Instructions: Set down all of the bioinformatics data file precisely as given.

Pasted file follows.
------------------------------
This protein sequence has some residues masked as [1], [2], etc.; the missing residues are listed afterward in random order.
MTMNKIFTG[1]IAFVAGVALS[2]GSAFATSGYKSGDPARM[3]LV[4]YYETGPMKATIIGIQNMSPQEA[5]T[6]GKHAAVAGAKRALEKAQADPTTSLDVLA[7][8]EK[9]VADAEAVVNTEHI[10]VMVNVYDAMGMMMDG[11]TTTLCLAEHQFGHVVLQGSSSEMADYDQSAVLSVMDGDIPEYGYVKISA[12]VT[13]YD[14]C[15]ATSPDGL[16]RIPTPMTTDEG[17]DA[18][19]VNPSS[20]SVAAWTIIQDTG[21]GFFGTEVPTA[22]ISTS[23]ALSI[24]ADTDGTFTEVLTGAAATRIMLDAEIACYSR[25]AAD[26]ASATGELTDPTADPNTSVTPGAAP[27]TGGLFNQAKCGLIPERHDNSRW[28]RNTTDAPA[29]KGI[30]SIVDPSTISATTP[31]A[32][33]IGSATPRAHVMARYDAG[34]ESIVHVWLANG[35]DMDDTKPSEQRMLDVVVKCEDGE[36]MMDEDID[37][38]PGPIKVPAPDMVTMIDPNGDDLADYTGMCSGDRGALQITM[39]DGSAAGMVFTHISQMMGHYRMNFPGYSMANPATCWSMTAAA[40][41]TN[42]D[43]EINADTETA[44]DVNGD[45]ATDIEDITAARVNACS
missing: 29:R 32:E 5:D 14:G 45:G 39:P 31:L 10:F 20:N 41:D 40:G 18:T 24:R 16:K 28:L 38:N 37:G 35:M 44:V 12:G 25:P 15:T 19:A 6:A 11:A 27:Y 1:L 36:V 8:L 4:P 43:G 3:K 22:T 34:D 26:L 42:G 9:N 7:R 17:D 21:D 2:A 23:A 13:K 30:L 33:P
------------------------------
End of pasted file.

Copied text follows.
This protein sequence has some residues masked as [1], [2], etc.; the missing residues are listed afterward in random order.
MTMNKIFTG[1]IAFVAGVALS[2]GSAFATSGYKSGDPARM[3]LV[4]YYETGPMKATIIGIQNMSPQEA[5]T[6]GKHAAVAGAKRALEKAQADPTTSLDVLA[7][8]EK[9]VADAEAVVNTEHI[10]VMVNVYDAMGMMMDG[11]TTTLCLAEHQFGHVVLQGSSSEMADYDQSAVLSVMDGDIPEYGYVKISA[12]VT[13]YD[14]C[15]ATSPDGL[16]RIPTPMTTDEG[17]DA[18][19]VNPSS[20]SVAAWTIIQDTG[21]GFFGTEVPTA[22]ISTS[23]ALSI[24]ADTDGTFTEVLTGAAATRIMLDAEIACYSR[25]AAD[26]ASATGELTDPTADPNTSVTPGAAP[27]TGGLFNQAKCGLIPERHDNSRW[28]RNTTDAPA[29]KGI[30]SIVDPSTISATTP[31]A[32][33]IGSATPRAHVMARYDAG[34]ESIVHVWLANG[35]DMDDTKPSEQRMLDVVVKCEDGE[36]MMDEDID[37][38]PGPIKVPAPDMVTMIDPNGDDLADYTGMCSGDRGALQITM[39]DGSAAGMVFTHISQMMGHYRMNFPGYSMANPATCWSMTAAA[40][41]TN[42]D[43]EINADTETA[44]DVNGD[45]ATDIEDITAARVNACS
missing: 29:R 32:E 5:D 14:G 45:G 39:P 31:L 10:F 20:N 41:D 40:G 18:T 24:R 16:K 28:L 38:N 37:G 35:M 44:V 12:G 25:P 15:T 19:A 6:A 11:A 27:Y 1:L 36:V 8:L 4:P 43:G 3:K 22:T 34:D 26:L 42:G 9:N 7:R 17:D 21:D 2:A 23:A 13:K 30:L 33:P